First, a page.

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New Complaint: Teach About Contraceptives Or You’re Fired

Handout courtesy of First Liberty Institute.

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Kevin Daley Supreme Court correspondent

A new complaint filed with the Equal Employment Opportunity Commission (EEOC) alleges a Catholic health care professional was fired for refusing to teach a class on contraception.

Alexia Palma, a Guatemalan immigrant to the United States, formerly taught health classes at Legacy Community Health, a clinic for low-income patients, in Houston, Texas. She claims she was dismissed in July after being placed under the supervision of new managers who required her to teach a class on contraception, contravening her Catholic faith. Palma refused, and was terminated shortly thereafter.

She claims the previous supervisors provided her with a religious accommodation exempting her from leading the class, which she contends constitutes just 2 percent of her regular duties.

“I emigrated from Guatemala to America as a child,” Palma said in a press statement. “Finding this job, where I could serve those in need in my community, was my American dream come true.”

“Through my difficult childhood of abuse and abandonment, God has always been faithful to me, so I must be faithful to him,” she added. “My faith comes first.” (RELATED: Justice Alito Warns Of Dire Future For Speech, Religious Liberty)

Her supervisors explicitly told her she would be unable to continue working for the clinic if she did not withdraw her religious objections to teaching the class on contraception, according to the complaint she filed with the EEOC.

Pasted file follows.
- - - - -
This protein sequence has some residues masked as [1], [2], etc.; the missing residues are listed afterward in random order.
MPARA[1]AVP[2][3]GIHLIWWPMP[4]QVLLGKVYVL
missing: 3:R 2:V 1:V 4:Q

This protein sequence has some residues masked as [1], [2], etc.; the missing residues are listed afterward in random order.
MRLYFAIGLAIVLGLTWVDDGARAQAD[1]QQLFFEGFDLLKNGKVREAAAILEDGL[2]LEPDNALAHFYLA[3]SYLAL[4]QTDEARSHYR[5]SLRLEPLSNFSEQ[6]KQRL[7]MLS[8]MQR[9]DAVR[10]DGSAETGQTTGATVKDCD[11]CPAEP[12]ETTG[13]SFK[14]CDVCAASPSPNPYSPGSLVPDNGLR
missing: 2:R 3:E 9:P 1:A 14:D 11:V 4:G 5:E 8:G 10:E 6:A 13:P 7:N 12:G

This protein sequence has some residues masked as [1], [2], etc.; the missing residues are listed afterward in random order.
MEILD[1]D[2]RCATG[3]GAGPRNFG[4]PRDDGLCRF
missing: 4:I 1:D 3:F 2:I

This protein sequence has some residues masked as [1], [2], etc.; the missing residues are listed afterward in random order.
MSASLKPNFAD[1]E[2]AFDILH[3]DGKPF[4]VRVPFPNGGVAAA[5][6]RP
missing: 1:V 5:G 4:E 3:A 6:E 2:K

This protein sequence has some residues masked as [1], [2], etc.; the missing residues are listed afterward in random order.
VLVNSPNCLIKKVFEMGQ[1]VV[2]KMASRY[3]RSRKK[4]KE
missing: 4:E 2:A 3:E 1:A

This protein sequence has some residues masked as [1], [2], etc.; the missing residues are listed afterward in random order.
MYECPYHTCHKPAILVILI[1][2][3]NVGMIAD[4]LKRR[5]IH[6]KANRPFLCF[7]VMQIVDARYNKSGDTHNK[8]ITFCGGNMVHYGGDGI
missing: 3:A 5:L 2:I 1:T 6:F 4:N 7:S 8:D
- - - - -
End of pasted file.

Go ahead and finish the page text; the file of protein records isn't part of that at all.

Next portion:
“If you don’t put your religious beliefs aside, you can’t work here,” a company officer allegedly told her at a meeting in late June. In an email sent in June of this year, the same superior wrote that “sometimes employees may need to put aside their own personal beliefs or views in order to meet the job requirements.”

Several of her superiors also attempted to dissuade her of her convictions, by arguing that the Bible was written before contraception existed, and that many Catholics use birth control despite official church teachings on the subject.

“The company gave Alexia an ultimatum – violate your faith or be fired,” said Jeremy Dys, senior counsel for First Liberty Institute, the religious freedom law firm representing Palma. “That’s a violation of federal law and it is blatant religious discrimination.”

LCH strongly contests Palma’s version of events.

“Legacy’s mission is to serve the health care needs of our community, regardless of a patient’s ability to pay and without judgment,” a spokesperson said in a statement. “We also respect and value diversity in our staff, which extends to matters of faith.”

The spokesman added that they are also reviewing her personnel file.

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